Mayo Clinic Sports Medicine Center. “
But strength training can help you preserve and
enhance your muscle mass — at any age."
14. Strength training also helps
you: Develop strong bones. By stressing your bones,
strength training increases bone density and reduces
the risk of osteoporosis.
Control your weight. As you gain muscle, your body
gains a bigger "engine" to burn calories more
efficiently — which can result in weight loss. The
more toned your muscles, the easier it is to control
Reduce your risk of injury. Building muscle helps
protect your joints from injury. It also contributes to
better balance, which can help you maintain
independence as you age.
Boost your stamina. As you get stronger, you won't
fatigue as easily.
15. Strength training also helps
Manage chronic conditions. Strength
training can reduce the signs and symptoms
of many chronic conditions, including arthritis,
back pain, depression, diabetes, obesity and
Sharpen your focus. Some research
suggests that regular strength training helps
improve attention for older adults.
18. AGILE STRENGTH
The ability to decelerate, control and generate
muscle force in a multiplanar environment.
Traditional strength training focuses on
producing a shortening muscle action to move
a load through a single plane of motion;
however, many tasks require the ability to
move a mass through gravity in multiple
planes of motion.
Examples: Picking up and carrying a young
child, laundry basket or duffle bag
19. AGILE STRENGTH…………………….
Generate the force required to move objects from one location to
Improve resiliency of muscle and connective tissue to reduce the
risk of injuries such as sprains or muscle pulls.
Enhance performance of specific sports or activities of daily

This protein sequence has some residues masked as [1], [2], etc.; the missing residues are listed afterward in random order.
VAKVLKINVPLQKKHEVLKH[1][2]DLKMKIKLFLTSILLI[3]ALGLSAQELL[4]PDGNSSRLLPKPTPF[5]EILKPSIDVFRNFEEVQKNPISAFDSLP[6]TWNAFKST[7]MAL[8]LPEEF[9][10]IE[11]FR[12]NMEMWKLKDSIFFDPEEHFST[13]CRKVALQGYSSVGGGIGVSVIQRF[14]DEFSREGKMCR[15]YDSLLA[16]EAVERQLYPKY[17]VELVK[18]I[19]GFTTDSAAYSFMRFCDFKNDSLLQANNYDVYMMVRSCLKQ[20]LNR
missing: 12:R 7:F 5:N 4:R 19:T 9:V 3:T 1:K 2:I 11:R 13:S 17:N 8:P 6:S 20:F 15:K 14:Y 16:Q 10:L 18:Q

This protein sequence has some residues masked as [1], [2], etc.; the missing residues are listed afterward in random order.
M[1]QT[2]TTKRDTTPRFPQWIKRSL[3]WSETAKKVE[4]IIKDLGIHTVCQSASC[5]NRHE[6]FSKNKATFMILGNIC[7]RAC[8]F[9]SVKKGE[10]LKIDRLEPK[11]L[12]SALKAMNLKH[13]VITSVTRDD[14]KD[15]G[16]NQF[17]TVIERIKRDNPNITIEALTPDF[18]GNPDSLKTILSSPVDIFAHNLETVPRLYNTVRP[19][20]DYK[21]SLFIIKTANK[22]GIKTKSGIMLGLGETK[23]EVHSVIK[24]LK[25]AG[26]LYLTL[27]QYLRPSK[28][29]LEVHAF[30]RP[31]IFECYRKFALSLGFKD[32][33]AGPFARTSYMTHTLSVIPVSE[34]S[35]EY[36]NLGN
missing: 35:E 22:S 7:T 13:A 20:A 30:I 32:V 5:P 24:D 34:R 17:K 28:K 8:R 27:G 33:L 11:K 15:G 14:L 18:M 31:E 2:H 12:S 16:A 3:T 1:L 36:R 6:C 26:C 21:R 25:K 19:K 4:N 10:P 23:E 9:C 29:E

Exercise selection: Multiplanar movements using a variety of free
weights (dumbbells, medicine balls, sandbags, etc.) or cable
Intensity: Low-to-moderate, approximately 50-75% of the
estimate 1 repetition maximum (1RM) for a particular exercise
Tempo: Variable speeds: slow to fast
Rest interval: 30-90 seconds
20. STRENGTH ENDURANCE
The ability to maintain muscular contractions
or a consistent level of muscle force for
extended periods of time.
Relies upon aerobic efficiency to supply
oxygen and nutrients to the working muscles
while removing metabolic waste.
Examples: An endurance event like a 10K,
marathon or triathlon; doing yard work or
other vigorous household chores; high
volume bodybuilding-type training
Maintain good postural stabilization for an extended
period of time.
Improve the aerobic capacity of working muscles.
Enhance ability to perform many functional tasks and
Exercise selection: Compound and single-joint
movements using a variety of equipment; body-weight
Intensity: Low-to-moderate, approximately 40-80% of
Tempo: Consistent: slow to moderate
Rest interval: 30-60 seconds
22. EXPLOSIVE STRENGTH
Produce a maximal amount of force in a minimal
amount of time; muscle lengthening followed by
rapid acceleration through the shortening phase.
Focus is on the speed of movement through a
range of motion (ROM).
Explosive strength is based on the ability of the
contractile element to rapidly generate tension,
while power enhances the ability of elastic tissue
to minimize the transition time from lengthening
to shortening during the stretch-shorten cycle.
Examples: Throwing a shot-put, Olympic lifts
such as the snatch and clean-and-jerk; quickly
moving out of the way of danger
Improve the speed of motor unit recruitment and
enhance intramuscular coordination.
Reduce reaction time.
Improve the resiliency of muscle and connective
Activate type II muscle fibers.
Exercise selection: Compound and single-joint
movements using a variety of free weights
Intensity: 40-75% 1RM
Tempo: Fast as possible
Rest interval: 30-90 seconds
25. MAXIMUM STRENGTH
The highest level of muscle force that can be
produced, maximum strength is the ability of a
muscle or specific group of muscles to recruit
and engage all motor units to generate maximal
tension against an external resistance.
Requires high levels of neuromuscular efficiency
to enhance both intra- and intermuscular
Examples: Powerlifting, squat, deadlift and
bench press and strongman competitions
Activate type II (fast twitch) muscle fibers capable of
generating high levels of force.
Increase levels of muscle-building hormones.
Increase bone density and strength.
Improve performance in many sports and ADLs.
Exercise Selection: Compound and single-joint
movements using free weights or selectorized machines
Intensity: 90-100% 1RM
Tempo: Slow-to-fast (even though the lifter is attempting
to use maximum speed the weight is moving slowly)
Rest interval: 2-4 minutes